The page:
I have never been a “fan” of Eminem, but I have maintained a healthy respect for what he does. Sounds crazy? Let me explain a bit.
Without a doubt, Eminem changed the face of American Rap music. His style and lyrical insanity pushed the boundaries in a genre that had fallen into trite expressions about women and killing. This isn’t to say others haven’t helped shape the rap game, simply that I don’t think anyone has had the impact Eminem has. I’m not a music expert, so take my opinion for what it is. But to put it in perspective: my 50 year old mother knows who Eminem is. I can’t say the same for any other rapper. And that’s because he impacted more than just rap; Eminem changed the way we listen to pop music in general. His volatile lyrics reflected a struggle that was going on in the consciences of Americans everywhere. This is not that same as saying, “I feel like I know where he’s been.” If anything, I think his success is the opposite; few of us know the kind of rage that he spews in his songs, and as a result, his hatred assuages our guilt. “If he feels that way, maybe I’m not as bad as I think.” That’s a crushing indictment, but I think it’s the right one.
Over the years, I think Eminem sensed this as well (or something akin to it), and he began to transition from a reflection of our culture to a prophet speaking to it. That is a big shift. And I think the damage has been great, both to Mr. Mathers and to the people who absorb his lyrics. It’s hard to pinpoint how this shift happened, but there are some clear markers in his music along the way. “Lose Yourself,” “The Way I Am” and “Sing for the Moment” are just a couple examples. These are not passive songs, merely describing his own situation (like, say “Stan” or “The Real Slim Shady”), but these songs actually try to steer the direction of interaction. In many ways, these are a form of worship music, although I think many would be uncomfortable with the idea that people worship Eminem. Still, I think the argument stands. Music is emotionally charged, and has an effect on its listeners. Some of his albums have more of this than others, but what has always been prophetic about it is the tension Mathers details between his position of “responsibility” and how the fame destroys him.
I would say that the prophetic element of his music came to a head with “Love the Way You Lie.” This is probably the ultimate expression of what I mean when I call Mathers a “modern-day prophet.” Here is a man outright identifying the sins of the culture in which he is a part, and not letting anyone off the hook for it. Why do people hate his music? Well, a number of reasons, but I think the main reason is that he does not describe people as they want to be; he describes people as they are, in all their sin and muck and self-destruction. The problem is this: Eminem does not call people to repentance because he does not understand the problem. He can identify the problem, but he has no clue how to fix it.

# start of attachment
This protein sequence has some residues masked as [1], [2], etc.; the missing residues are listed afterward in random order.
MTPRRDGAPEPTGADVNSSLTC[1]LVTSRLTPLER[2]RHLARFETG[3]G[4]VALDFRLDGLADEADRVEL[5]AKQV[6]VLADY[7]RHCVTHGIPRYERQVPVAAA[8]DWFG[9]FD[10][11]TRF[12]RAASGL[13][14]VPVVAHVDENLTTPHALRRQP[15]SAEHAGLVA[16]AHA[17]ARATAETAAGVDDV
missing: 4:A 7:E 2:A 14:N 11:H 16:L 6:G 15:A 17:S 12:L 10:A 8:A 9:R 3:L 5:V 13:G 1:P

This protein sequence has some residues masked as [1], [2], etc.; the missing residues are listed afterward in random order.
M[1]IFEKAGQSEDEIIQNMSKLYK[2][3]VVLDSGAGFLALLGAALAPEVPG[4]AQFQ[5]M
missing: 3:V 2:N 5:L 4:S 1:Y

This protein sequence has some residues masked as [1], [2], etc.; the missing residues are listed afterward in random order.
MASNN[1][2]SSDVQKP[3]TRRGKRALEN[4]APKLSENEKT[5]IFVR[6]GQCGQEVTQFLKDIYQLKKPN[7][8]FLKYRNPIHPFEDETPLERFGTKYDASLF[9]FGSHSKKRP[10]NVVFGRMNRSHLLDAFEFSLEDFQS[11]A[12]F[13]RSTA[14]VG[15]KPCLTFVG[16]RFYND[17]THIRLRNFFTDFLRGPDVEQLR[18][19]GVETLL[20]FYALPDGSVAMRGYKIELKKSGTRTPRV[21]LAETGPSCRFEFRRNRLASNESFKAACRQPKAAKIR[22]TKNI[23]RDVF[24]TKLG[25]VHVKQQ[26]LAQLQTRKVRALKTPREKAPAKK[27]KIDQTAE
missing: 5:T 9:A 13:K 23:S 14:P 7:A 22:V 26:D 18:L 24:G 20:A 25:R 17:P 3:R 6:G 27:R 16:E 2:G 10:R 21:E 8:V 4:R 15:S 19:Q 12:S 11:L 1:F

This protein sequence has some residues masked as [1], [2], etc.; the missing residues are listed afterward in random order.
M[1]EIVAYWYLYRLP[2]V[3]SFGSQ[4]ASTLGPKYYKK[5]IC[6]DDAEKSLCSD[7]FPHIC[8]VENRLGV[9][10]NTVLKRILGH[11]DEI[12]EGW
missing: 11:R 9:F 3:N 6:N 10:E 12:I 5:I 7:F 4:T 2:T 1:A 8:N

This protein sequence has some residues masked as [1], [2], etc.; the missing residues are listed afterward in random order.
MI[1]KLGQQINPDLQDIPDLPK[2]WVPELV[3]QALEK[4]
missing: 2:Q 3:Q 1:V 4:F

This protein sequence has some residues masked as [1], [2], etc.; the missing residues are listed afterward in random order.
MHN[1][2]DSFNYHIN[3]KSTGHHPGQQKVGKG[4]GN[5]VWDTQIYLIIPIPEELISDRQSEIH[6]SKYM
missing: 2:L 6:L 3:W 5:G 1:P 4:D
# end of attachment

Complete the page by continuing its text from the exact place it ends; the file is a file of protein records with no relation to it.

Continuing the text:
This is evident in his newest album, The Marshall Mathers LP 2. It’s an interesting title in my opinion, because it is a regression from the prophetic stance that has characterized his music for so long. This album is a return to basics: it is a passive, descriptive attempt to wrestle with the life Mathers finds himself in. In “Rap God,” he declares how awesome he is, peppering the verses with references to “helping people” with his music, and feeling as if he is superhuman because of the power his music wields. But as with all who revel in power, he lacks authority, and as such this illusion of grandiosity comes tumbling down in songs like “The Monster.” He is still saying he hopes he helps people, but now he is the one crying out for help as well. Songs like this demonstrate the one incontrovertible fact that has dogged Mathers for so long: he is not a savior. He’s known this all along, and reminded people of it frequently (again, see “Stan). Yet somewhere along the way, the lines between prophet and savior became blurred, and Eminem lost his way.
So what do we have? A prophet, who is lost as to what he is supposed to do with his gift, firing off his mouth as fast as he can as if speed will somehow mask the futility of his efforts. Just bear this in mind: if he is indeed a prophet (even a false one), he is a mirror image of the culture he damns. Pray for Mr. Mathers. I think he needs it more than people might think.